From what I gather, acid polishing down to clear can only be done with a mixture of Hydrofluoric and Sulfuric acids. While sulfuric acid on its own is relatively tame, what I'm getting from this thread is that the HF is wicked dangerous.

Pete, (and others with bona fide experience here) can you confirm that my assumptions above are correct?

Pete VanderLaan
04-08-2011, 09:56 AM
I am going to give Henry a call and ask him to respond. I'm pretty sure what he will say.

Assumptions are pretty dangerous things when dealing in this kind of permanent toxicology. I don't consider fuming Sulfuric to be a tame material although I do certainly admit to using it quite frequently for other purposes. I think if you insist on pursuing etching that you at least consider Ammonium bifluoride as an alternative. These days I sandblast a piece and treat it with heated baby oil and I am quite content with the results.

Doing something just because you can doesn't make it a good idea.

Eric Miller
04-08-2011, 10:28 AM
Assumptions are pretty dangerous things when dealing in this kind of permanent toxicology.
I'm completely sold on this line of thinking. There will be no acid polishing in my backyard shed until all assumptions have evolved into knowledge.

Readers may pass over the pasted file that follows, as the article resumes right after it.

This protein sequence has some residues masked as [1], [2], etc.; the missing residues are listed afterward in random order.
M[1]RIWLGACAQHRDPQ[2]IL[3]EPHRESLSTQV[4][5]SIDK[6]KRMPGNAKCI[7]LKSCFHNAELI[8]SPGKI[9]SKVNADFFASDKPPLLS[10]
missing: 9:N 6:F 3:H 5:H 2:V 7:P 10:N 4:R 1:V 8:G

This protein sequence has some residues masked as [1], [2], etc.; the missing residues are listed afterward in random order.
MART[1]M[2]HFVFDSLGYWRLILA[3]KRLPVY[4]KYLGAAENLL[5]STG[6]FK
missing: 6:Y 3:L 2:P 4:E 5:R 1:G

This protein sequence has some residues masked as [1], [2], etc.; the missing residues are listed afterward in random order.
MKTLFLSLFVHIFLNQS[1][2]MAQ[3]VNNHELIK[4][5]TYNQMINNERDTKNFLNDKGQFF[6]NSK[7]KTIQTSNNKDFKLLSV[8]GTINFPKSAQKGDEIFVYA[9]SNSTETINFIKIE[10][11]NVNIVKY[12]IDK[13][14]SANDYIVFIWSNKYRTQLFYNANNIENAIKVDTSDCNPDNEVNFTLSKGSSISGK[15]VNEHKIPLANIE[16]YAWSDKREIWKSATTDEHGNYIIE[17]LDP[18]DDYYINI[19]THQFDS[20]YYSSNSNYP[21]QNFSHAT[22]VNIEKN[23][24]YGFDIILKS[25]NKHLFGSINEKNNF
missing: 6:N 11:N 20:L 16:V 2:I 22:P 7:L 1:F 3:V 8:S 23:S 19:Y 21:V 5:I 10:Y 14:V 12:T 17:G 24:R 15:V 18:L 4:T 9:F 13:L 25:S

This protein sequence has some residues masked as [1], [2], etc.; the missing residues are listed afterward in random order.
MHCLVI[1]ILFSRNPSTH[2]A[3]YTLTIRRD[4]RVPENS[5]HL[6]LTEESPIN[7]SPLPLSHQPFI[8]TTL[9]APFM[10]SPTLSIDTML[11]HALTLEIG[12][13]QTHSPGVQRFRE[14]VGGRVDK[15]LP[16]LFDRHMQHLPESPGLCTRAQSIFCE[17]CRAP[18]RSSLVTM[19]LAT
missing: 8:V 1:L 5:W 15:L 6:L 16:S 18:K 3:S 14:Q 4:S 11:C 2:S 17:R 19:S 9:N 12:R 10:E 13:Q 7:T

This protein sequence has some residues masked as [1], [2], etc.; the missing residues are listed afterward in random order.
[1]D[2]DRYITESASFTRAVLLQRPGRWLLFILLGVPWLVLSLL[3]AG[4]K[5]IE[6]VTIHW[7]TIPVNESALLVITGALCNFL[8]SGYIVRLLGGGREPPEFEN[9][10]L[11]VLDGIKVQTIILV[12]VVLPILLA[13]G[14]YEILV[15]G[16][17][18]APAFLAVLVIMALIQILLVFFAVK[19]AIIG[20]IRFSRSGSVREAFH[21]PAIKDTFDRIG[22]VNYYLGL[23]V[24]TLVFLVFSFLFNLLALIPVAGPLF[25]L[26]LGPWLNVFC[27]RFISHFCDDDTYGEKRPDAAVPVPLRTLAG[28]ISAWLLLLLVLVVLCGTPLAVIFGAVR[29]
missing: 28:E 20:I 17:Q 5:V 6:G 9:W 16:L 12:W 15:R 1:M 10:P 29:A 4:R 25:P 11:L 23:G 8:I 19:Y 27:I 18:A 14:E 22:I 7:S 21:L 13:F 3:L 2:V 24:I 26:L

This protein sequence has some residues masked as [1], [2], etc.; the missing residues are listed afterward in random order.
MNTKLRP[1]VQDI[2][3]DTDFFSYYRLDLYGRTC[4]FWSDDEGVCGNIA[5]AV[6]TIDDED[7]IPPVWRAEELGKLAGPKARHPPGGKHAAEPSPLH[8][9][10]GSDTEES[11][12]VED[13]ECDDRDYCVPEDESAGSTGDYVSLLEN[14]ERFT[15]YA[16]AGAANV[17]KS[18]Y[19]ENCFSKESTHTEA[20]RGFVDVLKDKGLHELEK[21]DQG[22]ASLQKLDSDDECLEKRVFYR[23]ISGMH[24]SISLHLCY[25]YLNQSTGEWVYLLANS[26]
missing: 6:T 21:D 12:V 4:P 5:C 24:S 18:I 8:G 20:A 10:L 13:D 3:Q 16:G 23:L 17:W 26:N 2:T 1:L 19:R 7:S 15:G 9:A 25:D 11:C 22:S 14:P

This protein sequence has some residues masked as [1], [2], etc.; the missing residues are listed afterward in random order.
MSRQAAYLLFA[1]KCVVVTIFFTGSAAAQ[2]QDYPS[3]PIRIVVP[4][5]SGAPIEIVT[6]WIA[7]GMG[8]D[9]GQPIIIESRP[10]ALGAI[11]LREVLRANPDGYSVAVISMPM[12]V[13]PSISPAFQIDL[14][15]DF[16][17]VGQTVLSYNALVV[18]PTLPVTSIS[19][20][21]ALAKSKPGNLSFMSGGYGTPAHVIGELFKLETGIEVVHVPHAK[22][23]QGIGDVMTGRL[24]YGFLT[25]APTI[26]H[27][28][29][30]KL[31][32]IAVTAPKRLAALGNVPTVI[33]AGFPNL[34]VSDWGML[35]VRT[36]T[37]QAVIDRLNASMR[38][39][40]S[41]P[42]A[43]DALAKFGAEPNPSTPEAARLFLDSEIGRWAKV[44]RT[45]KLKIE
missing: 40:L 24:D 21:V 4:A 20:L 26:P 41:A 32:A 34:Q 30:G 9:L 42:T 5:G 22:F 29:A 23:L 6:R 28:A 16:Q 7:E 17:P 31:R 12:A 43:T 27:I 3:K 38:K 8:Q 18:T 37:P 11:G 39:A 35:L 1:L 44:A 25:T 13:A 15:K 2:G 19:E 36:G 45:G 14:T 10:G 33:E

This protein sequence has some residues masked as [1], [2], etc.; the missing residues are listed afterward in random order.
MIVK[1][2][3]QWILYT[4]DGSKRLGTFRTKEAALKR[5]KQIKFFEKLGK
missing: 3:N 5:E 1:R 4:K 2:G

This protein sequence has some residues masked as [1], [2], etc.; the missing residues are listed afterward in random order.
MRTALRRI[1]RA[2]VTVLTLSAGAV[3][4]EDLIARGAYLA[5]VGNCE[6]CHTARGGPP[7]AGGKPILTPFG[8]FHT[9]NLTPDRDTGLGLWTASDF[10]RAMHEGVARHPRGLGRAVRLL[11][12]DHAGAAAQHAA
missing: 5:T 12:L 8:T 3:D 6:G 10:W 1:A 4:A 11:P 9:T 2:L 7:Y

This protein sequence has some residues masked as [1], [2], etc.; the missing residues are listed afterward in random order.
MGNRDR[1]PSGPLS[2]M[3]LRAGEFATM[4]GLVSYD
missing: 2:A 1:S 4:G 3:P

consider Ammonium bifluoride as an alternative.
Will that polish furnace glass to clear? (I'm looking to polish to clear in this case, not etch or frost)

treat it with heated baby oil and I am quite content with the results.
This produces a translucent frost, correct?

Doing something just because you can doesn't make it a good idea.
Again, I'm completely on board with your teachings here. In the summer of my 15th year I think I remember my father telling me something similar right before I took my first solo flight...but yet, that stubborn kid took flight and father's fears were never realized.